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Bedwetting: What Can You Do About It?

Bedwetting: What Can You Do About It?My son and his best friend have been bugging us for months, their moms, to arrange a sleep over. The boys are keen, the moms aren’t. “Why not, mom?”, asked the two 6-year olds. “Because you guys are not yet ready for a sleep over.” The thing is, my son is ready but his friend is not. He has what I call “the hidden childhood problem.”

Moms are always ready to share tips with other moms on putting the baby to sleep, getting the baby to eat, even on potty training. As our babies grow older, we are also open to advice on asthma, food allergies, even social behavior. But there is a childhood problem that we tend to keep to ourselves, something that we feel should be kept private. In doctor speak, it’s called nocturnal enuresis. In layman terms, it’s called bedwetting. So why are we so reluctant to talk about bedwetting?

It’s embarrassing. The issue of bedwetting can feel like an embarrassment for both mommy and child. For mommy, some feel it’s an indication of failure as a mother. The question often asked is “what did I do wrong?” For the child, it has a strong social impact – think about sleepovers, slumber parties, and camp.

What causes bedwetting?

Bedwetting is not about laziness to get up and go to the bathroom. It is really about night time bladder control and may be due to a lot of reasons.

  • Biological –There are medical explanations for bedwetting and these include dysfunction of the urinary bladder due to delayed maturation, infections, hormonal imbalance. It could also be due to constipation, diabetes, and yes, even genetics. However, biological factors explain only 3% of bedwetting cases.
  • Psychological – The large majority of cases of bedwetting are due to psychological stress. Now, parents, before you start being defensive, psychological stress does not necessarily mean (though it includes) major issues like negligence, abuse, personal loss or disruption of family life. It could also be the little issues like a new bedroom, new residence, new school, new teacher, or loss of a security item. Psychological stress big and small can lead to sleep disorders and loss of bladder control.

It’s more common than you think.

If it is any comfort to you, bedwetting is more common than you think. Here’s some statistics from a WebMD article:

  • 5 to 7 million children who are potty-trained still wet their beds at night.
  • Bedwetting seems to be twice as common among boys as girls.
  • 15% of kids aged 5 still wet their beds from time to time.
  • 12% of children aged 6 still have this problem.
  • 95% of children aged 10 are dry at night.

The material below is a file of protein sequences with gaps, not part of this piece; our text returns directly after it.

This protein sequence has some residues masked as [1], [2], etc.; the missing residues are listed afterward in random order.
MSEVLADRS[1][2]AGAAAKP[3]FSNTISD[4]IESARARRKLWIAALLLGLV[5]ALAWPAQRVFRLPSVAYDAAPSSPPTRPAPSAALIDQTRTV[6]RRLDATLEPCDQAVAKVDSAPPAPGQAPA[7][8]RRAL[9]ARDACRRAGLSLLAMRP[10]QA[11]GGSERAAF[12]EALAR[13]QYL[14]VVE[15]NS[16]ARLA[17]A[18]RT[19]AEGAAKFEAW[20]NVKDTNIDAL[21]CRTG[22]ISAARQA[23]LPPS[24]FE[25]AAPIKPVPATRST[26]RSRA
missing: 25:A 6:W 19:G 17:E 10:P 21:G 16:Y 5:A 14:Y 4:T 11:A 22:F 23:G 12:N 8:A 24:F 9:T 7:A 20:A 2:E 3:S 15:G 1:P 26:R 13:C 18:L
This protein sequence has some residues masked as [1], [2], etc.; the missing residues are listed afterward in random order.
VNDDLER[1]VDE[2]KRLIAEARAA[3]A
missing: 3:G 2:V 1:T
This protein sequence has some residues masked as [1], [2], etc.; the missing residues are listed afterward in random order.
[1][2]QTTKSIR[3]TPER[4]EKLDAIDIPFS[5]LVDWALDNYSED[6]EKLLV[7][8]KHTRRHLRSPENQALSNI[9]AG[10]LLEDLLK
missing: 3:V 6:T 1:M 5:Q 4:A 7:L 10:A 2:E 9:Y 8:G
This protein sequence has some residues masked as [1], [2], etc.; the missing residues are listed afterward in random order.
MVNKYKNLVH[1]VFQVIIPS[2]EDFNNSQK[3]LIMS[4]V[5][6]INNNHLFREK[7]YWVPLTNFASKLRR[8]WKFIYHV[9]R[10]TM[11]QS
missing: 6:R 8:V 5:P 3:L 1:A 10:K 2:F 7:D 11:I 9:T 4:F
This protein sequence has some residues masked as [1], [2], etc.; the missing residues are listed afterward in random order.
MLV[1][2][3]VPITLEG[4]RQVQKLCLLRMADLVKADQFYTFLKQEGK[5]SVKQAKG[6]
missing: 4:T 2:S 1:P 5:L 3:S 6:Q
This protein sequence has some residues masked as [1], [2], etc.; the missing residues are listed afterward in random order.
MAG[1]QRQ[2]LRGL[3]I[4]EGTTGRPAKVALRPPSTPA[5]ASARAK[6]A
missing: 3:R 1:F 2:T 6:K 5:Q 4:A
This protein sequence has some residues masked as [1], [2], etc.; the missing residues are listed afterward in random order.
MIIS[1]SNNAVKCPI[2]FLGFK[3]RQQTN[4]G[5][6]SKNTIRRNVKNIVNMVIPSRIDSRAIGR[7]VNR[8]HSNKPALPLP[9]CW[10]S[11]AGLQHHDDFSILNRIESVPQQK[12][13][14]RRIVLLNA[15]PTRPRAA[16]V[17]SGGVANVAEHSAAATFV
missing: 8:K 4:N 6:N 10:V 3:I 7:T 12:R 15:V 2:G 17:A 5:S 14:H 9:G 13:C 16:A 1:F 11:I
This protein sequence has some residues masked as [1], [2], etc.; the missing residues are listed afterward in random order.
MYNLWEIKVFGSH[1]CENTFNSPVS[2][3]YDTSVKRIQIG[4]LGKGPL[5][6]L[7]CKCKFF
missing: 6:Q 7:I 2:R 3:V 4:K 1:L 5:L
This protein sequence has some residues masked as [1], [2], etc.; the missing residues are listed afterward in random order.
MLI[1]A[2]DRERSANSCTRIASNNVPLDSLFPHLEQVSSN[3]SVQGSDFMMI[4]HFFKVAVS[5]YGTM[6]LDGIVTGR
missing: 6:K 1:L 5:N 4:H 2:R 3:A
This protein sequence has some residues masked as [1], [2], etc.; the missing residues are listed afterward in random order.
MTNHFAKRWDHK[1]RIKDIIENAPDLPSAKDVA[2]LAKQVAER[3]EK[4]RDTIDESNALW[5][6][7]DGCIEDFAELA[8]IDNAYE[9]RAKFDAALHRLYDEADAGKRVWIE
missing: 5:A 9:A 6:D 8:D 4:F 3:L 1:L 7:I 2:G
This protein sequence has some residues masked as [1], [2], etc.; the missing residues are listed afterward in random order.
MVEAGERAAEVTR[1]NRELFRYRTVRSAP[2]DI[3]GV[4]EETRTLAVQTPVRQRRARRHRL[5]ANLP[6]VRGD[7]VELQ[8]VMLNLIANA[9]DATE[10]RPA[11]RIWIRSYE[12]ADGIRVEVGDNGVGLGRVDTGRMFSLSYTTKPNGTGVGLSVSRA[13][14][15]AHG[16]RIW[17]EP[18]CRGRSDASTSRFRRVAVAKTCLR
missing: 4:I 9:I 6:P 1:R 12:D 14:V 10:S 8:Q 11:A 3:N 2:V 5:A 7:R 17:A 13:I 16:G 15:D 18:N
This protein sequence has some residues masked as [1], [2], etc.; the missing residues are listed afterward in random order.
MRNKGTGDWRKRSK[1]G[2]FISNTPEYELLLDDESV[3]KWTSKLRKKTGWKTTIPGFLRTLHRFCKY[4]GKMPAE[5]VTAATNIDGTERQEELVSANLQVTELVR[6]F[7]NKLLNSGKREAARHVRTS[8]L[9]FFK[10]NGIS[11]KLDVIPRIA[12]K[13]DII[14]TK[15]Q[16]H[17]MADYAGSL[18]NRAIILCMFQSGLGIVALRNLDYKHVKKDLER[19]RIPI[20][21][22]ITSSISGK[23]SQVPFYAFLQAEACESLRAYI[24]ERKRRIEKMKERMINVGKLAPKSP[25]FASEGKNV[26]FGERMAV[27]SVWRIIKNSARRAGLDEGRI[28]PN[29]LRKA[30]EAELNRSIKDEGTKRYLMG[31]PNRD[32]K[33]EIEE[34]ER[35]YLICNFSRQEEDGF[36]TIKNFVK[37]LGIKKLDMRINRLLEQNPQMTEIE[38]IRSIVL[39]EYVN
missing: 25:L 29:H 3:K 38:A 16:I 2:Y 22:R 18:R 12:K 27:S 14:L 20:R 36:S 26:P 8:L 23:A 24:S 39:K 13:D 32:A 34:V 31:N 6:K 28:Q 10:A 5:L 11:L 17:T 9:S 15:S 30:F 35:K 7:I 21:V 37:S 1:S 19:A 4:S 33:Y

What can you do about it?

  • Check your family history. According to pediatrician Dr. Howard Bennett, author of Waking Up Dry: A Guide to Help Children Overcome Bedwetting, 3 out of 4 kids with bedwetting issues have a first-degree relative who had the same problem as a child. Scientists have even mapped the specific genes involved!
  • Do not blame anybody. Unless there are really major family issues involved, bedwetting is nobody’s fault. It is important to communicate to your child that it is not his/her fault. Make sure that your child is aware he or she is not alone in this. It is hard not to be disapproving when you have to change and wash sheets every morning but putting pressure on your child that adds to the stress. And you shouldn’t blame yourself either.
  • Be patient. I had a sibling who had this problem and my mom’s attitude was “she’ll outgrow it” and eventually she did.
  • Minimize the damage.There are, however, things that you can do to minimize the risks and the damage. Here are some tips on bedwetting “damage control”:
    • Put on disposable diapers on preschoolers at night.
    • Make sure your child goes to the bathroom right before sleeping.
    • Restrict the amount of fluid intake close to bedtime.
    • Use bedwetting alarms that wake up the child.
    • Cover the mattress with a plastic mat.
  • Check with a health professional. Dr. Bennet believes that if bedwetting causes anxiety and social problems, then it is best that a health professional be consulted. A doctor can try to pinpoint the possible cause of the problem. There are certain exercises to stretch the bladder and increase its carrying capacity. There may be therapies to ease the psychological stress. Some doctors may even prescribe medications (though I am not really keen on this).

I am ready to give my son up for a night. I myself am ready to take damage control measures in case his best friend comes for a sleepover. My son’s best friend’s mom is embarrassed about her son’s problem and is reluctant to go for it.

What do you think?

Do you think I should push the issue or should I wait?

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